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Engagement and Performance are both key areas that a manager must manage. An organization filled with folks who hate their job or who are unable to perform is headed for disaster. It really is quite unfortunate then that "Performance" and "Engagement", despite their importance, are incredibly squishy concepts that depend on unique efforts and experiences of every member of a team. This presents a daunting challenge to managers, that few appear to be meeting well.
However, this may be because the tools that we use to approach problems within the workplace lead us to the wrong conclusions about how to achieve important, but squishy goals.
Spreadsheets, organization charts, and project plans can often give the impression the workplace is a structured and predictable place. It is important to keep in mind however, that the reason we have these tools in the first place is precisely because work is immensely complicated and unpredictable. Schedules, standing meetings, and sales forecasts serve as tools aimed at clarifying the workplace (e.g. “We meet at 10 a.m. every day for 20 minutes"), allowing us to focus our attention on problems that are relevant to our goals.
The wrong conclusion one might draw from seeing all of these highly structured tools in a highly productive workplace is that the structure itself is getting the work done. A few of you reading this right now may have very *vibrant* memories of bosses who have come to this incorrect view. Let’s call it the Architects Error. This Architects Error can lead to a focus on finding places where workers vary from a predefined structure and driving them to conform. While such an approach might work if your organization has an incredibly simple mission that it never plans on changing, this kind of arrangement is doomed in a dynamic modern work environment where constant change is a given. Although having a clear structure is incredibly useful for extremely concrete goals (e.g. “Build this building here"), adding unnecessary structure to the workplace can be a nightmare (e.g. “Fill out this form prior to using the restroom"). The goal of management must always be on helping workers work, rather than on simply imposing structure.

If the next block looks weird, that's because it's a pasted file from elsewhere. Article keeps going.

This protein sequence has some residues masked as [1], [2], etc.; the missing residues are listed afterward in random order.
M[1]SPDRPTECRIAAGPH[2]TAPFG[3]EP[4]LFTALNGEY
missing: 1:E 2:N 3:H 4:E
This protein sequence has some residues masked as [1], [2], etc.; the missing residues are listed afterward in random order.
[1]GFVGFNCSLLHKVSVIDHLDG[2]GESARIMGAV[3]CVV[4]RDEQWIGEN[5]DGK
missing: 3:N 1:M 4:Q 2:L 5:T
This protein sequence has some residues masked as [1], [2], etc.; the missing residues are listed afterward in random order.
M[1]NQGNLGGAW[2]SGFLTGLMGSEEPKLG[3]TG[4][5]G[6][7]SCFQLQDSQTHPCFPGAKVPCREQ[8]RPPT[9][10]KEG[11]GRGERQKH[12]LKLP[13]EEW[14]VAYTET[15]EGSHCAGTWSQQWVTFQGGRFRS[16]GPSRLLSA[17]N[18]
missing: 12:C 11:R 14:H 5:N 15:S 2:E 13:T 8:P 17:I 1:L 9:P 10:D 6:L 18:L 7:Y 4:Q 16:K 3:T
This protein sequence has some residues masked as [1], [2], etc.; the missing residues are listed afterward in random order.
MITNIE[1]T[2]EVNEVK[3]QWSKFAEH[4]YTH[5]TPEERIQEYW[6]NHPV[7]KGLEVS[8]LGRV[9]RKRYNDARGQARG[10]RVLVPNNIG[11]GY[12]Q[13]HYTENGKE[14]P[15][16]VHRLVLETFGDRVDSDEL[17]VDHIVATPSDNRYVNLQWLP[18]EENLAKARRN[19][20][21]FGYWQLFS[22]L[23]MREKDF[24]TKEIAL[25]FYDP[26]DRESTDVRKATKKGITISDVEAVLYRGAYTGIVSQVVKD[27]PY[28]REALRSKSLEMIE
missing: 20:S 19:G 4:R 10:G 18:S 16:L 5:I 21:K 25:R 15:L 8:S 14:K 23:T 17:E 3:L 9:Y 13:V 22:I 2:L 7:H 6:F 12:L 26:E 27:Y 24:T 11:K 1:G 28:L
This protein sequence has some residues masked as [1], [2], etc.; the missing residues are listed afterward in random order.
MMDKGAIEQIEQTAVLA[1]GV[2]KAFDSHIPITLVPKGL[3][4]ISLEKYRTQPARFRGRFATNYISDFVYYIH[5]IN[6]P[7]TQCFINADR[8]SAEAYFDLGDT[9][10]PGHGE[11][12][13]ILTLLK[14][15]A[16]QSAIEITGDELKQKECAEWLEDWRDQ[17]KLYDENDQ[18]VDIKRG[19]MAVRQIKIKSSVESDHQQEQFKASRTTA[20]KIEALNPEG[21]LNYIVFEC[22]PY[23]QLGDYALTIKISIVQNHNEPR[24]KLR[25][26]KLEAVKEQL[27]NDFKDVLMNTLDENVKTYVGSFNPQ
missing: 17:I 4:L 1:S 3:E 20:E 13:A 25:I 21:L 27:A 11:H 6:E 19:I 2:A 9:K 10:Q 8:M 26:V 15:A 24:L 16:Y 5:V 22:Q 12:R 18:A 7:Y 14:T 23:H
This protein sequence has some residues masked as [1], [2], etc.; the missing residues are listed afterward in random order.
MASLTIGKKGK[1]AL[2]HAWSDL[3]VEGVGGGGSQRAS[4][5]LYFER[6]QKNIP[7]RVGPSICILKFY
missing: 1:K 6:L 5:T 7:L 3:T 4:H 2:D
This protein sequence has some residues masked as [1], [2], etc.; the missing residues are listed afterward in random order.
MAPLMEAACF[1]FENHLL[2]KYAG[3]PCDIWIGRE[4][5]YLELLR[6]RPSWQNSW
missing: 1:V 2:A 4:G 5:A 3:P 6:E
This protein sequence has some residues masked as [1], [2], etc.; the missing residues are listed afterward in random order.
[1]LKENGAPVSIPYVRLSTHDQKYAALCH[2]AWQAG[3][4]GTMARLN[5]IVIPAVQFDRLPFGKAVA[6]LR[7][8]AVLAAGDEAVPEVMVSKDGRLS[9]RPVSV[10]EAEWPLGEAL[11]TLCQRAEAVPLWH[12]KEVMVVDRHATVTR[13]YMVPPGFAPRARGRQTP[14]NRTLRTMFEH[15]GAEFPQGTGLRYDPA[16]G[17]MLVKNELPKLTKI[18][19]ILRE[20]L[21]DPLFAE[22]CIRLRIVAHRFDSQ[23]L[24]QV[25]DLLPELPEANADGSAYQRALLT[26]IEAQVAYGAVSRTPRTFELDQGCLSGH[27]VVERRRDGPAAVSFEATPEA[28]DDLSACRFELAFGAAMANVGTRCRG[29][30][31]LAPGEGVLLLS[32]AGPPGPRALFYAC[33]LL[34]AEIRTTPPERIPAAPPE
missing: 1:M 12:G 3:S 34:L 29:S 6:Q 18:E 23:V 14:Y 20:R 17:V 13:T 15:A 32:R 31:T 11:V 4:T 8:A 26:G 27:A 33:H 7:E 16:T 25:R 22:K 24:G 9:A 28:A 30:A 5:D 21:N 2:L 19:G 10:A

The Architects Error is precisely why efforts to increase engagement or effectively managing employee performance can be so off the mark. Structure becomes the objective, and in the process we lose site of the goals. This is particularly toxic for circumstances where important goals are relatively abstract, as is the case for Performance or Engagement.
The best way to avoid this Architect's Error is to turn to an example of people managing systems that have squishy objectives in a messy environment— Gardeners.
Although a garden is organized at a basic level, it's layout is largely based on simplifying things for the gardener and making sure that the plants receive enough of the basics to survive. Keeping the layout simple and accessible means that the Gardener can quickly see issue's and address them. Drooping plants or pesky weeds are seen, and after the Gardner makes a judgement, handled promptly. This is critical to the long-term success of their eventual harvest as well. Each plant over the course of the growing season may encounter issues, however, given that the gardener is able to build habits around tending to each of the plants, these issues neither overwhelm the Gardner's capacities nor are they allowed to spoil the harvest.
In trying to address Engagement or Performance issues, Gardeners have Architects beat. Given that each individual worker within the organization has unique experiences and challenges, we must make sure to develop systems and habits like a gardener.
The clearest way to accomplish this is by ensuring that you have some way seeing if you have an issue in the first place. This can be done by creating a performance review process or by using an empirically based engagement survey. There is a great deal of difference however, between seeing a weed and weeding it. This is why it is critical as a manager to develop habits based on these results. This is also, why we created the Engage INSIGHT platform, which directly ties your team’s engagement results to a set of best-practices recommendations that you can build a habits around. Platforms which unnecessary add complications to this process are simply repeating the Architects Error.
That is why, when managing squishy but important outcomes, we must take care of our garden.